Loss of Appetite in Pet Rabbits

Gray rabbit sitting outside next to pet bowl with rabbit food

The Spruce / Kristie Lee

Pet rabbits often seem to chew on anything they can get their teeth into. That's why a rabbit that suddenly stops eating is a big concern. It may not seem like a big deal if your dog, cat, or other pet skips a meal, but if a rabbit does, it may be an indication of an emergency situation. While this definitely warrants a trip to the vet, there are a few things you can do in the meantime to possibly help your bunny feel better.

Why Do Rabbits Stop Eating?

The most common reason for a loss of appetite in rabbits is a gastrointestinal problem called ileus. Ileus occurs when normal peristalsis—the contractions in the intestines that push food through the gastrointestinal tract—decreases or stops. Ileus is extremely dangerous in rabbits and can cause death if left untreated.

Ileus is usually due to another problem, including:

Look your rabbit over for any obvious signs of ileus:

  • Overgrown incisors (front teeth) are easy to see by lifting up your rabbit's lips.
  • Some tumors and abscesses are easily identified by stroking your rabbit and feeling for a lump.
  • Nasal or eye drainage is easy to spot if it isn't normally there. Also, your rabbit may spend a lot of time wiping its face with its front paws, resulting in dirty front legs from the nasal drainage.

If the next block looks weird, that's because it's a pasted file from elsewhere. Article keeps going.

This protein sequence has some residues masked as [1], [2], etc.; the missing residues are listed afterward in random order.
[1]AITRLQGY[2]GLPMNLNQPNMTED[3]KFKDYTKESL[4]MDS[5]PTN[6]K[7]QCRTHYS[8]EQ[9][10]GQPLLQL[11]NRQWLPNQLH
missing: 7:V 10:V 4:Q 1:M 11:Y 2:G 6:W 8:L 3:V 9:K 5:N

• Hold a mirror up to your rabbit's nose so you can check whether both nostrils are clear and creating condensation.

When your rabbit leaves its food untouched, it's obviously a sign that it has lost its appetite. In other cases, however, the changes may be subtler. If you aren't sure whether your rabbit is eating, look for signs such as:

  • Decrease or absence of fecal matter
  • Decrease in the size of fecal matter
  • Change in the texture of fecal matter (sticky, watery, hard, etc.)
  • Refusal to eat a favorite treat
  • Decrease in weight (use a baby scale to monitor your rabbit's weight)
  • Increase in leftover food
  • Decrease in activity level
  • Decreased water consumption
  • Teeth grinding (bruxism)

Home Remedies

In the absence of obvious signs of ileus, consider first any environmental changes you may have made that might cause stress in your rabbit. Correct these by reversing whatever you changed; then see if your rabbit will eat a treat or some food.

You can try home remedies in the first few hours after you notice that your rabbit stopped eating. However, rabbits that don't eat for even just a day are in a life-threatening situation and require immediate veterinary attention. Don't delay and, even while you're trying home remedies, give your vet a call for a phone consultation.

  1. Start with some mixed-vegetable baby food and a syringe. Force-feed your rabbit to stimulate its gastrointestinal tract. If your rabbit goes too long without eating, its intestines will fill with gas since normal peristalsis has decreased or stopped. This gas is very painful and the scariest part of ileus.
  2. After force-feeding, encourage your rabbit to exercise and massage its belly to encourage gut motility (the movement of the gastrointestinal tract muscles required for elimination).